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Happiness in Physical Activity: A Longitudinal Examination of Children Motivation and Negative Affect in Physical Activity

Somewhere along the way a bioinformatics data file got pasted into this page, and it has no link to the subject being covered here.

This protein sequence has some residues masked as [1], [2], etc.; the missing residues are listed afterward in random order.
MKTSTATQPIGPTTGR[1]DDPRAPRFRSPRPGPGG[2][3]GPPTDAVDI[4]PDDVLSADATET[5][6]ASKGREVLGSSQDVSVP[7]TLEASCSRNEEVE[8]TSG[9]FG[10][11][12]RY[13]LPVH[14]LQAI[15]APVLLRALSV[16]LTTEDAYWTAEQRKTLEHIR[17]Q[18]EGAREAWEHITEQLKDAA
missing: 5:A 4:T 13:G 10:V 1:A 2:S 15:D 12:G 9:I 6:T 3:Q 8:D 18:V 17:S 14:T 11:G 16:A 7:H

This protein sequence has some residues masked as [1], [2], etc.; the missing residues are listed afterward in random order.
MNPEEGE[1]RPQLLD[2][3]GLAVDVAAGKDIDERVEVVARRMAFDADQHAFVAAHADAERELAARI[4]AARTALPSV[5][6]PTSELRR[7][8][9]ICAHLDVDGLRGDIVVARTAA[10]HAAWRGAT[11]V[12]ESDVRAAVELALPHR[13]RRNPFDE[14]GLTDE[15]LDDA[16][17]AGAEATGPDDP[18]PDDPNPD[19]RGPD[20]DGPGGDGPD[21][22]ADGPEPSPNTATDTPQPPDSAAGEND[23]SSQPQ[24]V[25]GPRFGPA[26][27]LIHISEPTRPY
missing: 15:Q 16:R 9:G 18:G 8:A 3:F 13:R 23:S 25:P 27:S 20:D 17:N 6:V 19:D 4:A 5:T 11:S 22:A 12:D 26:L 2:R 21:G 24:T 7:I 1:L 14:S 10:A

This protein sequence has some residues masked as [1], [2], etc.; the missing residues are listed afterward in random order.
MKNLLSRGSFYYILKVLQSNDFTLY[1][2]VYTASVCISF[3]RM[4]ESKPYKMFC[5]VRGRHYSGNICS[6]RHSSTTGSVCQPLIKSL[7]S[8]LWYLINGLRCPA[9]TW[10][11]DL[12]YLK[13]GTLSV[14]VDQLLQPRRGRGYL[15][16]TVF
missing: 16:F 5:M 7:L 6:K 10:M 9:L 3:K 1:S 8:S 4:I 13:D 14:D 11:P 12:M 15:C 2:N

Physical activity has beneficial effects on health and is extremely recommended for children's well-being. Understanding risk factors that could cause negative affect in children practicing physical activity is hugely relevant, and there is a growing consensus that autonomous and controlled motivation in the self-determination theory (SDT) framework could offer a broader perspective. Consequently, this study aims to examine the longitudinal relations between autonomous motivation, controlled motivation, and negative affect in physical activity, using a sample of children that regularly participate in physical activity. One hundred forty children in the range age between 7 and 11 (M = 8.45, SD = 0.93) that regularly participated in physical activity completed a battery of questionnaires at two times. Results of the cross-lagged structural model showed that controlled motivation at T1 positively predicts negative affect in physical activity at T2. Overall, the results of this study support the hypotheses based on the SDT framework regarding the role of motivation to predict affects in the physical activity context.